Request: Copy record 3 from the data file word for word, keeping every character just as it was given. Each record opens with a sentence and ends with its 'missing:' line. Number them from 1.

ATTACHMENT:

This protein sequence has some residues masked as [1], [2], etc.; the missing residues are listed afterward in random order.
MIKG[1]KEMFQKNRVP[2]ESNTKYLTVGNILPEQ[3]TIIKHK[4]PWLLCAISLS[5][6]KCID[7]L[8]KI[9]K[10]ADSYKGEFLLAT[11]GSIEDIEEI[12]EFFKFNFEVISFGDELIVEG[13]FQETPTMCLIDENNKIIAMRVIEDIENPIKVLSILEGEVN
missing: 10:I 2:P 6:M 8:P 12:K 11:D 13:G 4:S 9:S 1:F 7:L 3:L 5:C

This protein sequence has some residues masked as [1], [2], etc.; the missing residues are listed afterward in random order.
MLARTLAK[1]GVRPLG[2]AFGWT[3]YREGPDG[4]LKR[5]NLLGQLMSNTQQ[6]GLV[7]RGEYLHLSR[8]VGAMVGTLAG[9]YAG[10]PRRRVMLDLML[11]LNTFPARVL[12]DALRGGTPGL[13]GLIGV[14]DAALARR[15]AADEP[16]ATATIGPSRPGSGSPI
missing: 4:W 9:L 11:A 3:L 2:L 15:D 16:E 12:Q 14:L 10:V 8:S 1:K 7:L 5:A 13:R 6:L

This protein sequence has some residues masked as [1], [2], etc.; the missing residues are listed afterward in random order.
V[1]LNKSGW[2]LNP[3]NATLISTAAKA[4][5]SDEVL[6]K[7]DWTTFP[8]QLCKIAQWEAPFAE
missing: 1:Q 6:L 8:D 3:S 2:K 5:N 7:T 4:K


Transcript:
This protein sequence has some residues masked as [1], [2], etc.; the missing residues are listed afterward in random order.
V[1]LNKSGW[2]LNP[3]NATLISTAAKA[4][5]SDEVL[6]K[7]DWTTFP[8]QLCKIAQWEAPFAE
missing: 1:Q 6:L 8:D 3:S 2:K 5:N 7:T 4:K